One of the witnesses, a guy named Forrest, testified pursuant to a deal that cut his 30-year sentence by two thirds. He initially offered only lukewarm support for the government’s case. He said that he had seen Walter in the room while heroin was being prepared for sale, but he did not remember Walter’s actively participating. Bell, he said, was rarely present, and he did not recall how often Bell supplied heroin. Unsurprisingly, Forrest’s memory improved markedly after he spoke with the prosecution during a lunch break. After a sandwich and a briefing, Forrest suddenly recalled that Bell dropped off heroin to Walter around three times a month, and that cash from the day’s sales was usually handed over to Walter.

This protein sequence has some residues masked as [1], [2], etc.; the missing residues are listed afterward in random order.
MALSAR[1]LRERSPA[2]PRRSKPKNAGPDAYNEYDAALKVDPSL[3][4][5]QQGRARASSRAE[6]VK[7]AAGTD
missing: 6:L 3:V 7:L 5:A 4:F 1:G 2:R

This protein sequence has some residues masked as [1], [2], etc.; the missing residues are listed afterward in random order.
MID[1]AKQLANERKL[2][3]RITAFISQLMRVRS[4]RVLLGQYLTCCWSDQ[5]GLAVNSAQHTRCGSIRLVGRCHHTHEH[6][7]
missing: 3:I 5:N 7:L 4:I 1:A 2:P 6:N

Another witness, Nesbitt, came near the end of the case. He was reticent on the stand, but in the hallway, he told an FBI agent that Forrest was still packaging and selling heroin on the same street corner, this time for a new supplier named “K-Mart.” This directly contradicted Forrest’s testimony that he had given up drug sales while on bond. The agent told the prosecutor what Nesbitt had said, but the prosecutor said nothing to the defense about Nesbitt’s revelations until months after the trial.
To succeed on a Brady claim, a defendant has to show that some evidence was suppressed, that it was favorable to the defendant, and it was material to the defense. As is usually the case, everyone agreed the evidence was suppressed and it was favorable. The battle was over whether it was material.